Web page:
It doesn't appear to be stopping the march toward additional sanctions:
The United States has reached agreement with Russia and China on a strong draft resolution to impose new United Nations sanctions on Iran over its uranium-enrichment program, Secretary of State Hillary Rodham Clinton announced Tuesday.
Appearing before the Senate Foreign Relations Committee in a scheduled hearing on a new strategic arms reduction treaty with Russia, Clinton shrugged off a surprise deal announced Monday in which Iran would swap a portion of its low-enriched uranium for higher-grade uranium to power a research reactor that produces medical isotopes. The deal, brokered by Turkey and Brazil during a high-level visit to Tehran, was meant in part to assuage concerns over Iran's nuclear program and discourage new U.N. sanctions.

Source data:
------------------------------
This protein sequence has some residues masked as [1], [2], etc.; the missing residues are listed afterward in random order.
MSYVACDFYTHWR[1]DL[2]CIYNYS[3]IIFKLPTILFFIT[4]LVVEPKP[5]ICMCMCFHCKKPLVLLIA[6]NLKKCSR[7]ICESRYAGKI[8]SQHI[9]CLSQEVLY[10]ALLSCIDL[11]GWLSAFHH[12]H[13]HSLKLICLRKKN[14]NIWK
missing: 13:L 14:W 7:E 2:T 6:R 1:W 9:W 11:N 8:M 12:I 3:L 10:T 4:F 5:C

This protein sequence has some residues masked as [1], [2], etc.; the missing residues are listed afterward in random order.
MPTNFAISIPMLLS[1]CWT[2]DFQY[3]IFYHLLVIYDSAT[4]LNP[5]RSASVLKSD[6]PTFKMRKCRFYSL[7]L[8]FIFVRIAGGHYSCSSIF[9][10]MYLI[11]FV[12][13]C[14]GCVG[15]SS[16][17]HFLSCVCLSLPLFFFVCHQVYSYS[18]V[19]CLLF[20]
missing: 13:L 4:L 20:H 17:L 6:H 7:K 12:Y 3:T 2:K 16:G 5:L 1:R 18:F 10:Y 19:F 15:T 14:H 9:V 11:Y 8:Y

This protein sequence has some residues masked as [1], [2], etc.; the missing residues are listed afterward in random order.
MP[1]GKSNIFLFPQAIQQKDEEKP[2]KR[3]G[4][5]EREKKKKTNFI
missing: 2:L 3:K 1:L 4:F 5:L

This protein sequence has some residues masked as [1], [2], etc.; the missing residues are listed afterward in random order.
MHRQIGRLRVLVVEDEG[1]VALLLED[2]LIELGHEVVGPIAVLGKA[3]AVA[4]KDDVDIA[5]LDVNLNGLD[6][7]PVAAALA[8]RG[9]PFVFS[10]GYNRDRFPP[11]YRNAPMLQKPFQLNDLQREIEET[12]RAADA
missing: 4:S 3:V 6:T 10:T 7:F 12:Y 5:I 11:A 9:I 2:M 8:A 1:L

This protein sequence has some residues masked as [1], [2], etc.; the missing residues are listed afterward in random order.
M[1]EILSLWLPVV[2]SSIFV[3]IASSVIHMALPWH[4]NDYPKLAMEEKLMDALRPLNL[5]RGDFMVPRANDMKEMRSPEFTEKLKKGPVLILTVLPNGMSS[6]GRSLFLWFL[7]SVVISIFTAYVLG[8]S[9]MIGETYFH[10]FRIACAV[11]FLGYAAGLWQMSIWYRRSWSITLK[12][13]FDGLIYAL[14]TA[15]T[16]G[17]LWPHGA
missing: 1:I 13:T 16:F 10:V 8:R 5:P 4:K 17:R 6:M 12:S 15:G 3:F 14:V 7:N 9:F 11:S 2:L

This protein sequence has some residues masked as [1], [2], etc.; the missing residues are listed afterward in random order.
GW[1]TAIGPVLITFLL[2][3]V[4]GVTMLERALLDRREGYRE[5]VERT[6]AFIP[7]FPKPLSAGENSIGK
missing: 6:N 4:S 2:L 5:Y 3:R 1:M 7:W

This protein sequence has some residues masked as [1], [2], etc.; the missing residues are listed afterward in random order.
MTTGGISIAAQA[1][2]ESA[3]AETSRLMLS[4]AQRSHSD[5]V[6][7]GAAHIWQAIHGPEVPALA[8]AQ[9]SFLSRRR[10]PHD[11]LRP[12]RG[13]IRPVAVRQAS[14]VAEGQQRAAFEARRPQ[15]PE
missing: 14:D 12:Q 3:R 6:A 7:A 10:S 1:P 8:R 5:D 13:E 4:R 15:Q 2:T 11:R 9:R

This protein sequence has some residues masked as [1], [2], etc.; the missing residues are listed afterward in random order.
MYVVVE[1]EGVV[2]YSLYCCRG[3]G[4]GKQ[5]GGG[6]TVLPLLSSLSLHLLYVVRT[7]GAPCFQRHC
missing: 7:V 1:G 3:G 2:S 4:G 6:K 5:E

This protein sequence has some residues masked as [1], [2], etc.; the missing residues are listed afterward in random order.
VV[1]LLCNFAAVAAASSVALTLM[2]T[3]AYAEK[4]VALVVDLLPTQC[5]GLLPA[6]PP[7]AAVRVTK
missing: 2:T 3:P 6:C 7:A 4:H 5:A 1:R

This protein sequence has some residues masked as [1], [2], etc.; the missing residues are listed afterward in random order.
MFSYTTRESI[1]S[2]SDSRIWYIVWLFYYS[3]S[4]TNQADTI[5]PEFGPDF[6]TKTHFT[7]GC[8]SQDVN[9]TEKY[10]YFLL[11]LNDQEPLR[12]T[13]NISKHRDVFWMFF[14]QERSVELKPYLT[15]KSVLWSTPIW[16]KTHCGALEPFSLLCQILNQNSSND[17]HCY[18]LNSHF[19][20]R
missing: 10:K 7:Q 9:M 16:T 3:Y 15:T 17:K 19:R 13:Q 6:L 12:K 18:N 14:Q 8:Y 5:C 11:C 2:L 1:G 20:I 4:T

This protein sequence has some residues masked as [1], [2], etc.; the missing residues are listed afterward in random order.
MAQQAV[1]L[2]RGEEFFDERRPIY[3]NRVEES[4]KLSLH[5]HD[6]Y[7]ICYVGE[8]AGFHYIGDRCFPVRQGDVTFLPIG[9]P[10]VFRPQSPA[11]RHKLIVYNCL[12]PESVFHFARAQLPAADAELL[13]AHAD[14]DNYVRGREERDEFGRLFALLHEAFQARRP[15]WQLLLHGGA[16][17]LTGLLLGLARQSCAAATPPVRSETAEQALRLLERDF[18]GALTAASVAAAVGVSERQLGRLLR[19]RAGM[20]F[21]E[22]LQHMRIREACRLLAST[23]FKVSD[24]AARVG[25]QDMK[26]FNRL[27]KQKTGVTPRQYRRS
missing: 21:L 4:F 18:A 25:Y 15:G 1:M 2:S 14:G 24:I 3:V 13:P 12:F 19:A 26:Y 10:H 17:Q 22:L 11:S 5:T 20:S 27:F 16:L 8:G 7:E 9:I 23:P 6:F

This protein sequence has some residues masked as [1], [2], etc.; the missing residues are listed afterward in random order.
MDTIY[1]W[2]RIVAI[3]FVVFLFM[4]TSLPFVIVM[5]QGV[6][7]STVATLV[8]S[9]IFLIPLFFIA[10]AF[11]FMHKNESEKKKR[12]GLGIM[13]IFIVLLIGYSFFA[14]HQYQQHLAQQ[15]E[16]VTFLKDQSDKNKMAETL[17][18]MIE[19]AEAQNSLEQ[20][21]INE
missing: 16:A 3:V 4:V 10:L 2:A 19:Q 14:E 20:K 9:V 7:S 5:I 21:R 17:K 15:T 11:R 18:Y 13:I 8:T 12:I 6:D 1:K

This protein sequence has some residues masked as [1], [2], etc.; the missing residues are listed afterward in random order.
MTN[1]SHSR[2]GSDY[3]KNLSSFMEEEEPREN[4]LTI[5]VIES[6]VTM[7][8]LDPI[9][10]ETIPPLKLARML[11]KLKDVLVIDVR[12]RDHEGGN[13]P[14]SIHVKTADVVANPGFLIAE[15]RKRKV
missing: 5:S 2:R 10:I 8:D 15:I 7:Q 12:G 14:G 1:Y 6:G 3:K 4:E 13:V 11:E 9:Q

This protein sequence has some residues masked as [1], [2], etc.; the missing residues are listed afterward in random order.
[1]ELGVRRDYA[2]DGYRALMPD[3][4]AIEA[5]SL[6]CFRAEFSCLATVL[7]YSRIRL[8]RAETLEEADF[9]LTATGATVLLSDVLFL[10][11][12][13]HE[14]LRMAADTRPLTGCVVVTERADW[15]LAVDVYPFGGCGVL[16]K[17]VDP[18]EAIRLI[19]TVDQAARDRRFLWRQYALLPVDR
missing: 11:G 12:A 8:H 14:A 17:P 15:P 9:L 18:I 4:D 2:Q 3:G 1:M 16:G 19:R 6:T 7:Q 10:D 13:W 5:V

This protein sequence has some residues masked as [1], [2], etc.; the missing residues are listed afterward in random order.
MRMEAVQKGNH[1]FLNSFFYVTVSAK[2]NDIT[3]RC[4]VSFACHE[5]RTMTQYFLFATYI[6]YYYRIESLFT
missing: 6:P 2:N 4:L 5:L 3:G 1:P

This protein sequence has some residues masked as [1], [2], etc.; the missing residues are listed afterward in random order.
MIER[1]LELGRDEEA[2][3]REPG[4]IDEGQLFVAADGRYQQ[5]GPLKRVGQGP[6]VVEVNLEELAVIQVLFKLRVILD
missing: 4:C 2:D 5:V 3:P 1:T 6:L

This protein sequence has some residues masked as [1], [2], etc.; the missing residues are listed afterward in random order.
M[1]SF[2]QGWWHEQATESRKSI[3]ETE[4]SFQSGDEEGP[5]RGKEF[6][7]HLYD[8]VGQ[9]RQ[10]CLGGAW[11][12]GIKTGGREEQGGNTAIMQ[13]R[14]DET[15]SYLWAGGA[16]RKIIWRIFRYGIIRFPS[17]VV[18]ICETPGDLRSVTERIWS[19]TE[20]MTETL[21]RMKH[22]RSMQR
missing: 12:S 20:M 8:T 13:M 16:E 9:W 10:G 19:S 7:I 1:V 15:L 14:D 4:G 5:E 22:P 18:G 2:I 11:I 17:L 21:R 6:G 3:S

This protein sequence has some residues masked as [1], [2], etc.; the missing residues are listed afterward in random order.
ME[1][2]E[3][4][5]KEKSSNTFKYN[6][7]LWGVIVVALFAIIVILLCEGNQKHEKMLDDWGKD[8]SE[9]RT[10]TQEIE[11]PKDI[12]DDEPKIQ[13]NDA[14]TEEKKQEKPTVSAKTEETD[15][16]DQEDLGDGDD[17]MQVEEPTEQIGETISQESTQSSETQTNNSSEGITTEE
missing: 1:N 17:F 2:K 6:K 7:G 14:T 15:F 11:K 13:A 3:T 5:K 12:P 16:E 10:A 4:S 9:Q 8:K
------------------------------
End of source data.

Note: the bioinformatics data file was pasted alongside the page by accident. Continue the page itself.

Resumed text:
European and U.S. officials have made clear that a new U.N. resolution would be the weakest of three steps toward "crippling sanctions." The other two steps are a European Union resolution and tough unilateral sanctions by individual countries.
But nothing can happen before the imprimatur of a new U.N. resolution, since some European countries will not act on sanctions without U.N. approval. Diplomats said that some of the proposed language in the current resolution was added with the full knowledge that it would be removed by the Russians and Chinese -- but then could be revived in the European resolution. The individual country sanctions would come after the European Union has acted and would be led by the United States, Britain, France, Germany and other like-minded nations, diplomats said.
If sanctions can not get out of the Security Council, it would seem that all eyes would be on Israel.